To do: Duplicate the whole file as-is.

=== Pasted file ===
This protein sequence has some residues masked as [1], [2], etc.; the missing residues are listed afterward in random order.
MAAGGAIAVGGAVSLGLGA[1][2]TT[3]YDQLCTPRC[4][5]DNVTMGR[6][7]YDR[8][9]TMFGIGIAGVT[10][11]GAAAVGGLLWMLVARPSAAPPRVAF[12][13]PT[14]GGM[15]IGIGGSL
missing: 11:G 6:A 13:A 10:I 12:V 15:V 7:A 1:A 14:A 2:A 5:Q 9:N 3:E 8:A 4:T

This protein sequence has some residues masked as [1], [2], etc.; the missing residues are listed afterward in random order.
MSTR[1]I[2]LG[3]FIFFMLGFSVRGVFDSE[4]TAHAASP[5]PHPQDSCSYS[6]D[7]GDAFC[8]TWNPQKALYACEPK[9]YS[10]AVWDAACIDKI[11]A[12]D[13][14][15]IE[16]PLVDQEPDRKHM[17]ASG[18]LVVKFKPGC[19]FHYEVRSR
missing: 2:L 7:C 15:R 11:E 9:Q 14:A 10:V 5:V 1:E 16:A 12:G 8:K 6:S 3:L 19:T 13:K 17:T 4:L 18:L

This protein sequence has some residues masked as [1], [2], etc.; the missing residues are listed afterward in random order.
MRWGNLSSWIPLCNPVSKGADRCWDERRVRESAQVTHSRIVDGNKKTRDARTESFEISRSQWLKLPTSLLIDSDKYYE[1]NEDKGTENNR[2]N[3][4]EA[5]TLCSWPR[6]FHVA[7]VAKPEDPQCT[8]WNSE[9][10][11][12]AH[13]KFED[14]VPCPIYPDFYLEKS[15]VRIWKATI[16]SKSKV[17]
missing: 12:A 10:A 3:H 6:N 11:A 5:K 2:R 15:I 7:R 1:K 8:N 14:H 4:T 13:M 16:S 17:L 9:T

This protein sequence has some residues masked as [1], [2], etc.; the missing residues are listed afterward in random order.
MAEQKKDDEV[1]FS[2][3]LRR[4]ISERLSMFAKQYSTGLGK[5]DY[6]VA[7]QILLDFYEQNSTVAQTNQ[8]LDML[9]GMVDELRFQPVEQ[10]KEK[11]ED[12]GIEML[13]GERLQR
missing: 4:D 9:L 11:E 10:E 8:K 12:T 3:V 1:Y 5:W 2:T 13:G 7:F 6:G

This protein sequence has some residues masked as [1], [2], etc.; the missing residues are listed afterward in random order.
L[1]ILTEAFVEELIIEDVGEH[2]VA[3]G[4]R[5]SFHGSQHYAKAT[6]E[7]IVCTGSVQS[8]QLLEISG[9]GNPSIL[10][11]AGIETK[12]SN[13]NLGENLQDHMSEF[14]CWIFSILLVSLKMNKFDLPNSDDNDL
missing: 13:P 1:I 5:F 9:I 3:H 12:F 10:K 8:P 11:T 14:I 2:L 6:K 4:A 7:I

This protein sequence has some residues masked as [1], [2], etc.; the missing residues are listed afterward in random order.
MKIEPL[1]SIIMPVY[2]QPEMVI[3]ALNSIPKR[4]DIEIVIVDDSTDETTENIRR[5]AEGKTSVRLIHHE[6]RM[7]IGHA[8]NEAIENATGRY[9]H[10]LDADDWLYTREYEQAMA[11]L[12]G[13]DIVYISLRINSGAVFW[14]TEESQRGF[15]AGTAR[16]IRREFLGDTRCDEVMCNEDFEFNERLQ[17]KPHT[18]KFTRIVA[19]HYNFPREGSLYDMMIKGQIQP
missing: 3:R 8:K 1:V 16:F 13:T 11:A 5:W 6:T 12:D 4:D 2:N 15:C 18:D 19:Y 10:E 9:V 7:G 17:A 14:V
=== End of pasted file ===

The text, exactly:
This protein sequence has some residues masked as [1], [2], etc.; the missing residues are listed afterward in random order.
MAAGGAIAVGGAVSLGLGA[1][2]TT[3]YDQLCTPRC[4][5]DNVTMGR[6][7]YDR[8][9]TMFGIGIAGVT[10][11]GAAAVGGLLWMLVARPSAAPPRVAF[12][13]PT[14]GGM[15]IGIGGSL
missing: 11:G 6:A 13:A 10:I 12:V 15:V 7:A 1:A 14:A 2:A 5:Q 9:N 3:E 8:A 4:T

This protein sequence has some residues masked as [1], [2], etc.; the missing residues are listed afterward in random order.
MSTR[1]I[2]LG[3]FIFFMLGFSVRGVFDSE[4]TAHAASP[5]PHPQDSCSYS[6]D[7]GDAFC[8]TWNPQKALYACEPK[9]YS[10]AVWDAACIDKI[11]A[12]D[13][14][15]IE[16]PLVDQEPDRKHM[17]ASG[18]LVVKFKPGC[19]FHYEVRSR
missing: 2:L 7:C 15:R 11:E 9:Q 14:A 10:V 5:V 1:E 16:A 12:G 8:K 6:S 3:L 19:T 13:K 17:T 4:L 18:L

This protein sequence has some residues masked as [1], [2], etc.; the missing residues are listed afterward in random order.
MRWGNLSSWIPLCNPVSKGADRCWDERRVRESAQVTHSRIVDGNKKTRDARTESFEISRSQWLKLPTSLLIDSDKYYE[1]NEDKGTENNR[2]N[3][4]EA[5]TLCSWPR[6]FHVA[7]VAKPEDPQCT[8]WNSE[9][10][11][12]AH[13]KFED[14]VPCPIYPDFYLEKS[15]VRIWKATI[16]SKSKV[17]
missing: 12:A 10:A 3:H 6:N 11:A 5:K 2:R 15:I 7:R 1:K 8:N 14:H 4:T 13:M 16:S 17:L 9:T

This protein sequence has some residues masked as [1], [2], etc.; the missing residues are listed afterward in random order.
MAEQKKDDEV[1]FS[2][3]LRR[4]ISERLSMFAKQYSTGLGK[5]DY[6]VA[7]QILLDFYEQNSTVAQTNQ[8]LDML[9]GMVDELRFQPVEQ[10]KEK[11]ED[12]GIEML[13]GERLQR
missing: 4:D 9:L 11:E 10:E 8:K 12:T 3:V 1:Y 5:W 2:T 13:G 7:F 6:G

This protein sequence has some residues masked as [1], [2], etc.; the missing residues are listed afterward in random order.
L[1]ILTEAFVEELIIEDVGEH[2]VA[3]G[4]R[5]SFHGSQHYAKAT[6]E[7]IVCTGSVQS[8]QLLEISG[9]GNPSIL[10][11]AGIETK[12]SN[13]NLGENLQDHMSEF[14]CWIFSILLVSLKMNKFDLPNSDDNDL
missing: 13:P 1:I 5:F 9:I 3:H 12:F 10:K 8:P 11:T 14:I 2:L 6:K 4:A 7:I

This protein sequence has some residues masked as [1], [2], etc.; the missing residues are listed afterward in random order.
MKIEPL[1]SIIMPVY[2]QPEMVI[3]ALNSIPKR[4]DIEIVIVDDSTDETTENIRR[5]AEGKTSVRLIHHE[6]RM[7]IGHA[8]NEAIENATGRY[9]H[10]LDADDWLYTREYEQAMA[11]L[12]G[13]DIVYISLRINSGAVFW[14]TEESQRGF[15]AGTAR[16]IRREFLGDTRCDEVMCNEDFEFNERLQ[17]KPHT[18]KFTRIVA[19]HYNFPREGSLYDMMIKGQIQP
missing: 3:R 8:K 1:V 16:F 13:T 11:A 5:W 6:T 12:D 4:D 2:N 15:C 18:D 19:Y 10:E 9:V 7:G 17:A 14:V